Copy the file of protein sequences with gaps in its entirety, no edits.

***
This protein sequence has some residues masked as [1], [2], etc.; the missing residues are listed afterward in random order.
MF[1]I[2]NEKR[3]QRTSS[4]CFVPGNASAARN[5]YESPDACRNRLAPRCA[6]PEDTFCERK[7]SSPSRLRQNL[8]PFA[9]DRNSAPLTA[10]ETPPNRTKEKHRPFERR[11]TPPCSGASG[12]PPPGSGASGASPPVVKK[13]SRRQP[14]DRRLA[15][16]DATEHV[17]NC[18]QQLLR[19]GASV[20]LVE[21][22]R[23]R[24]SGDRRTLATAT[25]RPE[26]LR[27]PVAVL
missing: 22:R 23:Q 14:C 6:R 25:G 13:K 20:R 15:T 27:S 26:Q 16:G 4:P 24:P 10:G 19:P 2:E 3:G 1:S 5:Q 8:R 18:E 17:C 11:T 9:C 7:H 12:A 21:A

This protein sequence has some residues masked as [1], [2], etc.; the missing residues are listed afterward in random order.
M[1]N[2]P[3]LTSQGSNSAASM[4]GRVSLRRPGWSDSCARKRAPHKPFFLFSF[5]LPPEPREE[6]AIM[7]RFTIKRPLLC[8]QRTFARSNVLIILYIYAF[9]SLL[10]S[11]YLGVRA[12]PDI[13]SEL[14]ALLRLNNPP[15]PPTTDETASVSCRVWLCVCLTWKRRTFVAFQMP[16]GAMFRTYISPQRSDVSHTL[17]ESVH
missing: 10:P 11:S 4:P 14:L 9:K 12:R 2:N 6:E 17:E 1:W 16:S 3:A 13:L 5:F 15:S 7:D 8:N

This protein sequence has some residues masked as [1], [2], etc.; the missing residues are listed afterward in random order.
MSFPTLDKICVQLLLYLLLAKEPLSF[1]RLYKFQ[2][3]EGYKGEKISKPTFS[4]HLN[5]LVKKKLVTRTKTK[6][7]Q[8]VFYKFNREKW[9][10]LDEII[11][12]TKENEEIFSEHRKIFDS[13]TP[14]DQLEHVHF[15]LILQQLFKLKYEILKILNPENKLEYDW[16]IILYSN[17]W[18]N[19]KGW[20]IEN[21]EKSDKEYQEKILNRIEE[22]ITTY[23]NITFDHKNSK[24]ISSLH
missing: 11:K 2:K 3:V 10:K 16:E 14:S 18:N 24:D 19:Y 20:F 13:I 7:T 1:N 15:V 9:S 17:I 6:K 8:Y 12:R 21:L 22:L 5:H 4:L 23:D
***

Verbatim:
This protein sequence has some residues masked as [1], [2], etc.; the missing residues are listed afterward in random order.
MF[1]I[2]NEKR[3]QRTSS[4]CFVPGNASAARN[5]YESPDACRNRLAPRCA[6]PEDTFCERK[7]SSPSRLRQNL[8]PFA[9]DRNSAPLTA[10]ETPPNRTKEKHRPFERR[11]TPPCSGASG[12]PPPGSGASGASPPVVKK[13]SRRQP[14]DRRLA[15][16]DATEHV[17]NC[18]QQLLR[19]GASV[20]LVE[21][22]R[23]R[24]SGDRRTLATAT[25]RPE[26]LR[27]PVAVL
missing: 22:R 23:Q 14:C 6:R 25:G 13:K 20:R 15:T 27:S 26:Q 16:G 4:P 24:P 10:G 19:P 2:E 3:G 1:S 5:Q 8:R 18:E 17:C 11:T 9:C 7:H 12:A 21:A

This protein sequence has some residues masked as [1], [2], etc.; the missing residues are listed afterward in random order.
M[1]N[2]P[3]LTSQGSNSAASM[4]GRVSLRRPGWSDSCARKRAPHKPFFLFSF[5]LPPEPREE[6]AIM[7]RFTIKRPLLC[8]QRTFARSNVLIILYIYAF[9]SLL[10]S[11]YLGVRA[12]PDI[13]SEL[14]ALLRLNNPP[15]PPTTDETASVSCRVWLCVCLTWKRRTFVAFQMP[16]GAMFRTYISPQRSDVSHTL[17]ESVH
missing: 10:P 11:S 4:P 14:L 9:K 12:R 2:N 6:E 17:E 1:W 16:S 3:A 13:L 5:F 15:S 7:D 8:N

This protein sequence has some residues masked as [1], [2], etc.; the missing residues are listed afterward in random order.
MSFPTLDKICVQLLLYLLLAKEPLSF[1]RLYKFQ[2][3]EGYKGEKISKPTFS[4]HLN[5]LVKKKLVTRTKTK[6][7]Q[8]VFYKFNREKW[9][10]LDEII[11][12]TKENEEIFSEHRKIFDS[13]TP[14]DQLEHVHF[15]LILQQLFKLKYEILKILNPENKLEYDW[16]IILYSN[17]W[18]N[19]KGW[20]IEN[21]EKSDKEYQEKILNRIEE[22]ITTY[23]NITFDHKNSK[24]ISSLH
missing: 11:K 2:K 3:V 10:K 16:E 14:S 18:N 24:D 19:Y 20:F 13:I 7:T 1:N 15:V 9:S 17:I 6:K 8:Y 12:R 21:L 22:L 5:H 4:L 23:D